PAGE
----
Like I said, I haven’t gotten to experience the Fan Zone yet, but I did manage to catch some of the game. Last night my band had a gig at the Australian Embassy right around the corner from the Eiffel Tower. And the game was on, of course. For a non-fan like me, it was the perfect way to experience a game that lasts for hours and ends up 2-1: by playing lots and lots of loud music while the game was on a big screen near the stage. Every so often I’d glance over. Yep, they were still kicking the ball back and forth. Time for the next song! And when anything interesting happened, hey, no worries, mate! They would replay it so many times, it was impossible to miss.
So: go France! And go Jeff de Bruges! Our chocolate is already just about gone. Time for some more….
This morning I did a loop around the bridges near our apartment. The water from the recent flooding has definitely gone down, but the roads along the Seine aren’t open yet.
Yeah, that roadway is still wet and not far above the current river level.
This is the same road, looking the other direction. Still very wet and lots of mud or silt or whatever on the road. But at least you can see the ground under the trees.
The view last Friday (June 3).
The tip of the island is barely above water level.
As if floodwaters aren’t enough to deal with, how about a fire at the Louvre? Don’t worry, Mona is fine–it was a small fire at a construction site next to the Louvre–but really, enough is enough! They’ve been closed for days, they’ve had to move their artwork in basement storage up to high ground, now a fire… what’s next? (One of my daughters says there will probably be a heist.)
Read the story here. And cue the “Paris is burning!” headlines.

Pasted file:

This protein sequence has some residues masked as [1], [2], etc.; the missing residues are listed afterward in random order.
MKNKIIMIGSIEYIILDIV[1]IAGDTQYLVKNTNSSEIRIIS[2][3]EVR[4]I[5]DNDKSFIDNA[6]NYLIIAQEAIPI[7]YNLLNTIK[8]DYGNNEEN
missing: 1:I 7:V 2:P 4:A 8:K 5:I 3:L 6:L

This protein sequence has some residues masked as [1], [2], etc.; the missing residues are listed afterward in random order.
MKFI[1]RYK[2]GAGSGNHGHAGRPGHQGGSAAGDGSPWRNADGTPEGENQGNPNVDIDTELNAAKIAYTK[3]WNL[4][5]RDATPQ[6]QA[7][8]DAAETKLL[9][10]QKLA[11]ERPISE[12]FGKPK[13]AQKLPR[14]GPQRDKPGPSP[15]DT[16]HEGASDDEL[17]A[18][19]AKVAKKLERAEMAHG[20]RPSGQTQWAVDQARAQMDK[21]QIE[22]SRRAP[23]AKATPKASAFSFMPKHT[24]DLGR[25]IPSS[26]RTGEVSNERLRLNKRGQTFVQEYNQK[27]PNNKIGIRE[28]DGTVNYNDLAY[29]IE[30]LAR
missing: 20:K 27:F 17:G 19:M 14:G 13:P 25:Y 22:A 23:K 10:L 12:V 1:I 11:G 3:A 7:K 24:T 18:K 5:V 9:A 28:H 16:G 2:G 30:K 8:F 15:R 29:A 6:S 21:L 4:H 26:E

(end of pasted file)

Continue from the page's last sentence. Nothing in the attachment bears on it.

Sighted in Paris today: honest to goodness blue sky. Distinct shadows. And it was warm. Or at least warmish.
The Seine is still running high, but the water level is slowly dropping and plenty of people are still out getting their photos of the swollen river. The Louvre and the Orsay remain closed due to having to get their artwork stored in the basements moved to upper levels. And closed roads along the river mean traffic is still bad in places. But all things considered, things could be a lot worse. (I’m sure those who run river cruises and have restaurants on boats think things are bad enough.)
I know all about rain–I’m from Seattle. I know about storms and floods–in western Washington State they’re not exactly unheard of. But even though there’s water everywhere around Seattle, it doesn’t have a river running right through the middle of town.
And after what has felt like a continuous deluge over the last week, that river is running high–higher than it has since 1982. The Louvre and the Orsay are closed today, moving their artwork out of basement storage. The RER C, which runs along the Seine, isn’t running now. Roads along the river are underwater. All this and strikes all over the country (but that’s another story)!
See those trees? They run along a road just above–er, now below–the Seine near our apartment. Yeah, that road is closed today.
And there’s where the road reemerges.
You’ll need to use a dinghy to get to your houseboat.
Message in a bottle?
The menu boards outside Le Maxim’s aren’t exactly legible anymore…
The Zouave statue indicates how bad the flooding is. In 1910, the water got up to his shoulders!
Another view of the statue.